The pursuit of politics of sustainable livelihoods : focus on governance in Ghana



Anani, Kofi Vincent

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University of Guelph


This study is about opening political spaces for the poor in rural Ghana to sustain and transform their livelihoods--the pursuit of politics of sustainable livelihoods. The underlying philosophy is that identifying the problems of governance in a society through critical assessment of participation in common resource management could lead to designing of institutional frameworks for the collective empowerment of the poor. Specifically, the research investigated which organizational knowledge, principles and authority figures--modern or indigenous--are instrumental in the management of common property resources upon which rural livelihoods depend; and the extent to which the corresponding leadership arrangements are utilized in prevailing modern local governance practices. Some livelihood mechanisms selected as common property resources were operationalized as variables to induce critical considerations of the relevance of their underlying values in fostering good governance strategies. Data collection was done in ten rural communities in the Kpandu and Hohoe districts of the Volta Region of Ghana between July and August (phase one), November and December 1998 (phase two). One hundred and forty randomly selected respondents were interviewed alongside participant observation of the indigenous and modern assemblies, and discussions with key individuals from the parallel administrative structure. A major finding is that the socio-cultural realities of life and the philosophical orientations of the rural majority are quite different from those of the urban minority in terms of suitability of arrangements to participate in decision-making and common resource management. The findings validate the principal hypothesis of the research that the indigenous leadership arrangements have a greater capacity to mobilize rural dwellers to participate in common property resource management than the modern local authority arrangements. Therefore, they are more likely to ensure good governance in the rural communities. Despite this revelation, indigenous leadership occupies a subordinate and peripheral position in prevailing local governance arrangements, and is restricted to marginal roles in major development initiatives in the communities--a clear anomaly in political organization, planning and administration. Fostering good governance strategies is a situational initiative that requires interdisciplinary research into local knowledge, values, principles, culture and indigenous participation in institutional designs rather than a normative approach that seeks to adapt and implant best practices from outside onto the local context. A theory and praxis of governance of sustainable livelihoods derived from the pressing need for an effective blend of indigenous and modern leadership have been outlined. Further, the policy actions, expectations and opportunities under the emergent governance arrangements have been provided.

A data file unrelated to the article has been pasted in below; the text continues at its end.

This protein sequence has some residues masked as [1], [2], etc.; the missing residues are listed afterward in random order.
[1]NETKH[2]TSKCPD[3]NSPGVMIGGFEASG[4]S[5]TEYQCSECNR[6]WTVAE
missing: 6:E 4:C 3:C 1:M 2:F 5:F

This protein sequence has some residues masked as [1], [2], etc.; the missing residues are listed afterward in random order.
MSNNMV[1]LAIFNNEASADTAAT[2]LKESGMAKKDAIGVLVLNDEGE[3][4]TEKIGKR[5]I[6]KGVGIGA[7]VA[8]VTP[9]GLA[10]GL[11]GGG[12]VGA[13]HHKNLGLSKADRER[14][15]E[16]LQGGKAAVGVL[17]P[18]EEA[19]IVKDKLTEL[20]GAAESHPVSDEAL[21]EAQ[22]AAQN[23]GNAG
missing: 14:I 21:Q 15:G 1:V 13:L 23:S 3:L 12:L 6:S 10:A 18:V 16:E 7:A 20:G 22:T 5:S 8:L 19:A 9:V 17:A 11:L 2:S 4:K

Ghana, Sustainable livelihoods, Pursuit of politics, Poor, Empowerment